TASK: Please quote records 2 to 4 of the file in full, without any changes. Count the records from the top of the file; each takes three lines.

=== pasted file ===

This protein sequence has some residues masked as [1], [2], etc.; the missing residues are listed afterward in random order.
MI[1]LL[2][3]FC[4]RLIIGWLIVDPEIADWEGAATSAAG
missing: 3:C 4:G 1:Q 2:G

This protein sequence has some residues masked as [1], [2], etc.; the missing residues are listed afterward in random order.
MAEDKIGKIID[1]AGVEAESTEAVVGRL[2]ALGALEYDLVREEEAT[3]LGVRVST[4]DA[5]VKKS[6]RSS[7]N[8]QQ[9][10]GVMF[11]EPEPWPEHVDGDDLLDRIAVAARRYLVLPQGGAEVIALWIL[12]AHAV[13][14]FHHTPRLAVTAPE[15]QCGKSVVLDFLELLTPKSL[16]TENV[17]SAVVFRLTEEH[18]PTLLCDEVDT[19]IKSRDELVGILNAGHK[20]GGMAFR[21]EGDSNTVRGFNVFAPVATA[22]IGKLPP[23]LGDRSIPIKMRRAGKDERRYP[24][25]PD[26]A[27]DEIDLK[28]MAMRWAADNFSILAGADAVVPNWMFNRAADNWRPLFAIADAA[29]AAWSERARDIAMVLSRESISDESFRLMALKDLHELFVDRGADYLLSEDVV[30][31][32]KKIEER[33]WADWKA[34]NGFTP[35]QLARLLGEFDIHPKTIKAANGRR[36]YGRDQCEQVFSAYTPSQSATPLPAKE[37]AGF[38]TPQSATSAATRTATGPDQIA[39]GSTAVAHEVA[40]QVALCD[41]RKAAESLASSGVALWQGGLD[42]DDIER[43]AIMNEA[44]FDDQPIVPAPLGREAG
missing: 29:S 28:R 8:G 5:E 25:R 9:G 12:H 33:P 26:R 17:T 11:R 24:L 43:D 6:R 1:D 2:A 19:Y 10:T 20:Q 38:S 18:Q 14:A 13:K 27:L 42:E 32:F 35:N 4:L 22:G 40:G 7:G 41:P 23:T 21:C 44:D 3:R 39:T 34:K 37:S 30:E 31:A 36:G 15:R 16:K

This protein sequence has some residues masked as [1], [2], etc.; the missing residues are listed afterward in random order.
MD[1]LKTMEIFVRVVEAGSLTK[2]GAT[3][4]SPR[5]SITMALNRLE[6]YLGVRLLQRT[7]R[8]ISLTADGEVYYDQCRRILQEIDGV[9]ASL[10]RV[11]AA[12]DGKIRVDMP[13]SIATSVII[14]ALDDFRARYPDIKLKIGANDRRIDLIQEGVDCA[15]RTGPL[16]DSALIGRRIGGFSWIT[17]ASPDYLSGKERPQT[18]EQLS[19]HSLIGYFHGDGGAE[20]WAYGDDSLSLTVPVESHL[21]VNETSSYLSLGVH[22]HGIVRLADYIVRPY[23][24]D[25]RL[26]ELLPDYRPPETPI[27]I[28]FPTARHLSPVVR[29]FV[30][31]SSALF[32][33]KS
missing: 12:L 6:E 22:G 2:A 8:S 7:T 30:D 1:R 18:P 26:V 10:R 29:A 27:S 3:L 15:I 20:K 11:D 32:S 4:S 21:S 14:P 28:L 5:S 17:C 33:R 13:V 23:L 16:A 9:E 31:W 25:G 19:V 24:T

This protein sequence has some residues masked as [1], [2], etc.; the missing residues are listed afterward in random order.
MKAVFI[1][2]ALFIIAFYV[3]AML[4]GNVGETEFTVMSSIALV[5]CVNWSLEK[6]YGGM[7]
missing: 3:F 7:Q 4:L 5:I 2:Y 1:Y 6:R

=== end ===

This protein sequence has some residues masked as [1], [2], etc.; the missing residues are listed afterward in random order.
MAEDKIGKIID[1]AGVEAESTEAVVGRL[2]ALGALEYDLVREEEAT[3]LGVRVST[4]DA[5]VKKS[6]RSS[7]N[8]QQ[9][10]GVMF[11]EPEPWPEHVDGDDLLDRIAVAARRYLVLPQGGAEVIALWIL[12]AHAV[13][14]FHHTPRLAVTAPE[15]QCGKSVVLDFLELLTPKSL[16]TENV[17]SAVVFRLTEEH[18]PTLLCDEVDT[19]IKSRDELVGILNAGHK[20]GGMAFR[21]EGDSNTVRGFNVFAPVATA[22]IGKLPP[23]LGDRSIPIKMRRAGKDERRYP[24][25]PD[26]A[27]DEIDLK[28]MAMRWAADNFSILAGADAVVPNWMFNRAADNWRPLFAIADAA[29]AAWSERARDIAMVLSRESISDESFRLMALKDLHELFVDRGADYLLSEDVV[30][31][32]KKIEER[33]WADWKA[34]NGFTP[35]QLARLLGEFDIHPKTIKAANGRR[36]YGRDQCEQVFSAYTPSQSATPLPAKE[37]AGF[38]TPQSATSAATRTATGPDQIA[39]GSTAVAHEVA[40]QVALCD[41]RKAAESLASSGVALWQGGLD[42]DDIER[43]AIMNEA[44]FDDQPIVPAPLGREAG
missing: 29:S 28:R 8:G 5:E 25:R 9:G 12:H 33:P 26:R 17:T 11:R 24:L 43:D 6:R 1:D 2:A 19:Y 10:T 20:Q 38:S 18:Q 14:A 13:K 27:L 42:E 32:F 35:N 4:L 22:G 40:G 7:G 41:P 23:T 21:C 44:D 3:R 39:T 34:K 37:S 30:E 31:A 36:G 15:R 16:K

This protein sequence has some residues masked as [1], [2], etc.; the missing residues are listed afterward in random order.
MD[1]LKTMEIFVRVVEAGSLTK[2]GAT[3][4]SPR[5]SITMALNRLE[6]YLGVRLLQRT[7]R[8]ISLTADGEVYYDQCRRILQEIDGV[9]ASL[10]RV[11]AA[12]DGKIRVDMP[13]SIATSVII[14]ALDDFRARYPDIKLKIGANDRRIDLIQEGVDCA[15]RTGPL[16]DSALIGRRIGGFSWIT[17]ASPDYLSGKERPQT[18]EQLS[19]HSLIGYFHGDGGAE[20]WAYGDDSLSLTVPVESHL[21]VNETSSYLSLGVH[22]HGIVRLADYIVRPY[23][24]D[25]RL[26]ELLPDYRPPETPI[27]I[28]FPTARHLSPVVR[29]FV[30][31]SSALF[32][33]KS
missing: 12:L 6:E 22:G 2:A 8:S 7:T 30:D 1:R 18:P 26:V 10:R 29:A 27:S 3:L 15:I 20:K 11:D 32:S 4:S 21:S 14:P 28:L 5:S 17:C 33:R 13:V 23:L 16:A 9:E 31:W 25:G 19:V 24:T

This protein sequence has some residues masked as [1], [2], etc.; the missing residues are listed afterward in random order.
MKAVFI[1][2]ALFIIAFYV[3]AML[4]GNVGETEFTVMSSIALV[5]CVNWSLEK[6]YGGM[7]
missing: 3:F 7:Q 4:L 5:I 2:Y 1:Y 6:R